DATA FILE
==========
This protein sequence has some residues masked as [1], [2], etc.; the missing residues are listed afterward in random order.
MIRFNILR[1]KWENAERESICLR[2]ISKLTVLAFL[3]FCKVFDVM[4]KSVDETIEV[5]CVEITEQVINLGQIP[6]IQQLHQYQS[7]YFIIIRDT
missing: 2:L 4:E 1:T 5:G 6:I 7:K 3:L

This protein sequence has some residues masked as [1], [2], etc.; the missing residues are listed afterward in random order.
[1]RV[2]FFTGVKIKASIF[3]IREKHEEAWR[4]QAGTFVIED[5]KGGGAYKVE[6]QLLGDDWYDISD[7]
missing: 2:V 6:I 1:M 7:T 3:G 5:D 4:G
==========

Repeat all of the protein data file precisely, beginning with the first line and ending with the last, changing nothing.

This protein sequence has some residues masked as [1], [2], etc.; the missing residues are listed afterward in random order.
MIRFNILR[1]KWENAERESICLR[2]ISKLTVLAFL[3]FCKVFDVM[4]KSVDETIEV[5]CVEITEQVINLGQIP[6]IQQLHQYQS[7]YFIIIRDT
missing: 2:L 4:E 1:T 5:G 6:I 7:K 3:L

This protein sequence has some residues masked as [1], [2], etc.; the missing residues are listed afterward in random order.
[1]RV[2]FFTGVKIKASIF[3]IREKHEEAWR[4]QAGTFVIED[5]KGGGAYKVE[6]QLLGDDWYDISD[7]
missing: 2:V 6:I 1:M 7:T 3:G 5:D 4:G